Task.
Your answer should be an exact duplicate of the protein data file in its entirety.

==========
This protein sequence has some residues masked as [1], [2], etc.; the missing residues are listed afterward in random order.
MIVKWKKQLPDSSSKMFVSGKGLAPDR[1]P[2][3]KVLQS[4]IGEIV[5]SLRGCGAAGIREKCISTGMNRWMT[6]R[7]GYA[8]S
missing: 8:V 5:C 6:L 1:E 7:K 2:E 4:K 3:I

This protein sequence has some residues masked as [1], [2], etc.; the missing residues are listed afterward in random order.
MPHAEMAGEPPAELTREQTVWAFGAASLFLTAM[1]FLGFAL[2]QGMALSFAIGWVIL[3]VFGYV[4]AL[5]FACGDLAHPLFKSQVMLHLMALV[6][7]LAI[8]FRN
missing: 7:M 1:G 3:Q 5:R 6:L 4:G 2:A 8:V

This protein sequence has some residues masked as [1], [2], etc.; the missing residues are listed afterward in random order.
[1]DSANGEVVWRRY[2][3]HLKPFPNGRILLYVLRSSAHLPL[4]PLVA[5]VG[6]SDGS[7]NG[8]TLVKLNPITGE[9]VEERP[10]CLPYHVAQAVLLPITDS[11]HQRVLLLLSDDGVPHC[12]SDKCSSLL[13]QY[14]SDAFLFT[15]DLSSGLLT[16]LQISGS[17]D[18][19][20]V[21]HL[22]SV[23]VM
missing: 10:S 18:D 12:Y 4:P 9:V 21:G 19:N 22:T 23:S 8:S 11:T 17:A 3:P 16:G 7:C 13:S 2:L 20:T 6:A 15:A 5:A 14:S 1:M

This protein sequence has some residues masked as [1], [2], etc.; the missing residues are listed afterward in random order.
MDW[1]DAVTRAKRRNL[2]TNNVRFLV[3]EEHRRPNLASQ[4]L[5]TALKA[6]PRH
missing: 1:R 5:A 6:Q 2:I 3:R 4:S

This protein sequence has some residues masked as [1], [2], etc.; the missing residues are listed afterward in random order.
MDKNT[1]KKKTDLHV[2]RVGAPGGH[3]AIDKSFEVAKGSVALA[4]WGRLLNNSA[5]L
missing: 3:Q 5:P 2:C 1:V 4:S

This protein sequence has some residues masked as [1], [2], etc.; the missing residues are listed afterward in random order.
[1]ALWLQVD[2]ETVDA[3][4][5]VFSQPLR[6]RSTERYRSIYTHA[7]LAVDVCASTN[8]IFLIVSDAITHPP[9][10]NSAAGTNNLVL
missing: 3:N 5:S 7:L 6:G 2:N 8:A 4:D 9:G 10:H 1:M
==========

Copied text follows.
This protein sequence has some residues masked as [1], [2], etc.; the missing residues are listed afterward in random order.
MIVKWKKQLPDSSSKMFVSGKGLAPDR[1]P[2][3]KVLQS[4]IGEIV[5]SLRGCGAAGIREKCISTGMNRWMT[6]R[7]GYA[8]S
missing: 8:V 5:C 6:L 1:E 7:K 2:E 4:K 3:I

This protein sequence has some residues masked as [1], [2], etc.; the missing residues are listed afterward in random order.
MPHAEMAGEPPAELTREQTVWAFGAASLFLTAM[1]FLGFAL[2]QGMALSFAIGWVIL[3]VFGYV[4]AL[5]FACGDLAHPLFKSQVMLHLMALV[6][7]LAI[8]FRN
missing: 7:M 1:G 3:Q 5:R 6:L 4:G 2:A 8:V

This protein sequence has some residues masked as [1], [2], etc.; the missing residues are listed afterward in random order.
[1]DSANGEVVWRRY[2][3]HLKPFPNGRILLYVLRSSAHLPL[4]PLVA[5]VG[6]SDGS[7]NG[8]TLVKLNPITGE[9]VEERP[10]CLPYHVAQAVLLPITDS[11]HQRVLLLLSDDGVPHC[12]SDKCSSLL[13]QY[14]SDAFLFT[15]DLSSGLLT[16]LQISGS[17]D[18][19][20]V[21]HL[22]SV[23]VM
missing: 10:S 18:D 12:Y 4:P 9:V 21:G 19:N 22:T 23:S 8:S 11:T 17:A 3:P 16:G 7:C 13:S 2:L 20:T 6:A 15:A 5:A 14:S 1:M

This protein sequence has some residues masked as [1], [2], etc.; the missing residues are listed afterward in random order.
MDW[1]DAVTRAKRRNL[2]TNNVRFLV[3]EEHRRPNLASQ[4]L[5]TALKA[6]PRH
missing: 1:R 5:A 6:Q 2:I 3:R 4:S

This protein sequence has some residues masked as [1], [2], etc.; the missing residues are listed afterward in random order.
MDKNT[1]KKKTDLHV[2]RVGAPGGH[3]AIDKSFEVAKGSVALA[4]WGRLLNNSA[5]L
missing: 3:Q 5:P 2:C 1:V 4:S

This protein sequence has some residues masked as [1], [2], etc.; the missing residues are listed afterward in random order.
[1]ALWLQVD[2]ETVDA[3][4][5]VFSQPLR[6]RSTERYRSIYTHA[7]LAVDVCASTN[8]IFLIVSDAITHPP[9][10]NSAAGTNNLVL
missing: 3:N 5:S 7:L 6:G 2:N 8:A 4:D 9:G 10:H 1:M